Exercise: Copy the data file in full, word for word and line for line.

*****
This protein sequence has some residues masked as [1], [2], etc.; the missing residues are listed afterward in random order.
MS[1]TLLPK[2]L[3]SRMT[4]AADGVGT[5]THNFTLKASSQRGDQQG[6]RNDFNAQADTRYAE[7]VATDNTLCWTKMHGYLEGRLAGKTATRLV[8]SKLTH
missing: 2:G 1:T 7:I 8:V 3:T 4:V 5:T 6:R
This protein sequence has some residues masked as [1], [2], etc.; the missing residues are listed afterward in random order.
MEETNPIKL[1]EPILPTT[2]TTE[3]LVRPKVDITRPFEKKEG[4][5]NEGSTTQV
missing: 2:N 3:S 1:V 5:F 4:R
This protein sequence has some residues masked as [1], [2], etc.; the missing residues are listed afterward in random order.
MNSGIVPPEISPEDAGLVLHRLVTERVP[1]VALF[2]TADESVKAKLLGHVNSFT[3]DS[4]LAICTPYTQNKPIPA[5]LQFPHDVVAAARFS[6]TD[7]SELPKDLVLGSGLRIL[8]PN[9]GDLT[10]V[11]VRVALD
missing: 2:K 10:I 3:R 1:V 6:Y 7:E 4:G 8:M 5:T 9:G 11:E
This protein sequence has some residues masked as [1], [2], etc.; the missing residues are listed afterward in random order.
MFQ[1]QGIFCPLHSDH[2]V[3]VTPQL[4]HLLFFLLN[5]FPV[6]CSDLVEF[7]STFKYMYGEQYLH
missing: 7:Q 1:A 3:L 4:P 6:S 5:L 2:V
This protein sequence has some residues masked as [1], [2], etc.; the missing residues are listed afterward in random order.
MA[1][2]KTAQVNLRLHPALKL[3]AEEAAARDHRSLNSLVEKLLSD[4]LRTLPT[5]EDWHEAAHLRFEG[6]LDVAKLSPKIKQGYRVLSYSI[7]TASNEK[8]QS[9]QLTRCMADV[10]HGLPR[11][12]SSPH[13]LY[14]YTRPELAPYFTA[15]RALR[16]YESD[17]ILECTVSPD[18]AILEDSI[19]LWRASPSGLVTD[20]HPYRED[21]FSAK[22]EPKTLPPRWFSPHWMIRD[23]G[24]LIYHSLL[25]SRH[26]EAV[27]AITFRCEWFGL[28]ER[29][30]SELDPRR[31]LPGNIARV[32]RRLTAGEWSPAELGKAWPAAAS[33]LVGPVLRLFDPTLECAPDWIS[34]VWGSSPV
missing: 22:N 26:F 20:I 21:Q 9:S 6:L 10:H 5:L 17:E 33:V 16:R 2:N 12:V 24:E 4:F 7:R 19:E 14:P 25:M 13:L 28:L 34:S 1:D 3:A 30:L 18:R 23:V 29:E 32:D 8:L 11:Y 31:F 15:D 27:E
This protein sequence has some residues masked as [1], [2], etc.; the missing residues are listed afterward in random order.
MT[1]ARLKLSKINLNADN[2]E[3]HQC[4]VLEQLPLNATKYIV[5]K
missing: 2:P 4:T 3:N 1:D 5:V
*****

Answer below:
This protein sequence has some residues masked as [1], [2], etc.; the missing residues are listed afterward in random order.
MS[1]TLLPK[2]L[3]SRMT[4]AADGVGT[5]THNFTLKASSQRGDQQG[6]RNDFNAQADTRYAE[7]VATDNTLCWTKMHGYLEGRLAGKTATRLV[8]SKLTH
missing: 2:G 1:T 7:I 8:V 3:T 4:V 5:T 6:R
This protein sequence has some residues masked as [1], [2], etc.; the missing residues are listed afterward in random order.
MEETNPIKL[1]EPILPTT[2]TTE[3]LVRPKVDITRPFEKKEG[4][5]NEGSTTQV
missing: 2:N 3:S 1:V 5:F 4:R
This protein sequence has some residues masked as [1], [2], etc.; the missing residues are listed afterward in random order.
MNSGIVPPEISPEDAGLVLHRLVTERVP[1]VALF[2]TADESVKAKLLGHVNSFT[3]DS[4]LAICTPYTQNKPIPA[5]LQFPHDVVAAARFS[6]TD[7]SELPKDLVLGSGLRIL[8]PN[9]GDLT[10]V[11]VRVALD
missing: 2:K 10:I 3:R 1:V 6:Y 7:E 4:G 8:M 5:T 9:G 11:E
This protein sequence has some residues masked as [1], [2], etc.; the missing residues are listed afterward in random order.
MFQ[1]QGIFCPLHSDH[2]V[3]VTPQL[4]HLLFFLLN[5]FPV[6]CSDLVEF[7]STFKYMYGEQYLH
missing: 7:Q 1:A 3:L 4:P 6:S 5:L 2:V
This protein sequence has some residues masked as [1], [2], etc.; the missing residues are listed afterward in random order.
MA[1][2]KTAQVNLRLHPALKL[3]AEEAAARDHRSLNSLVEKLLSD[4]LRTLPT[5]EDWHEAAHLRFEG[6]LDVAKLSPKIKQGYRVLSYSI[7]TASNEK[8]QS[9]QLTRCMADV[10]HGLPR[11][12]SSPH[13]LY[14]YTRPELAPYFTA[15]RALR[16]YESD[17]ILECTVSPD[18]AILEDSI[19]LWRASPSGLVTD[20]HPYRED[21]FSAK[22]EPKTLPPRWFSPHWMIRD[23]G[24]LIYHSLL[25]SRH[26]EAV[27]AITFRCEWFGL[28]ER[29][30]SELDPRR[31]LPGNIARV[32]RRLTAGEWSPAELGKAWPAAAS[33]LVGPVLRLFDPTLECAPDWIS[34]VWGSSPV
missing: 22:N 26:F 20:I 21:Q 9:S 6:L 10:H 5:L 17:E 33:V 16:R 2:N 12:V 24:E 4:F 7:R 19:E 14:P 25:M 13:L 28:L 34:S 1:D 3:A 30:L 18:R 23:V 29:E 32:D 8:L 11:Y 31:F 15:D 27:E
This protein sequence has some residues masked as [1], [2], etc.; the missing residues are listed afterward in random order.
MT[1]ARLKLSKINLNADN[2]E[3]HQC[4]VLEQLPLNATKYIV[5]K
missing: 2:P 4:T 3:N 1:D 5:V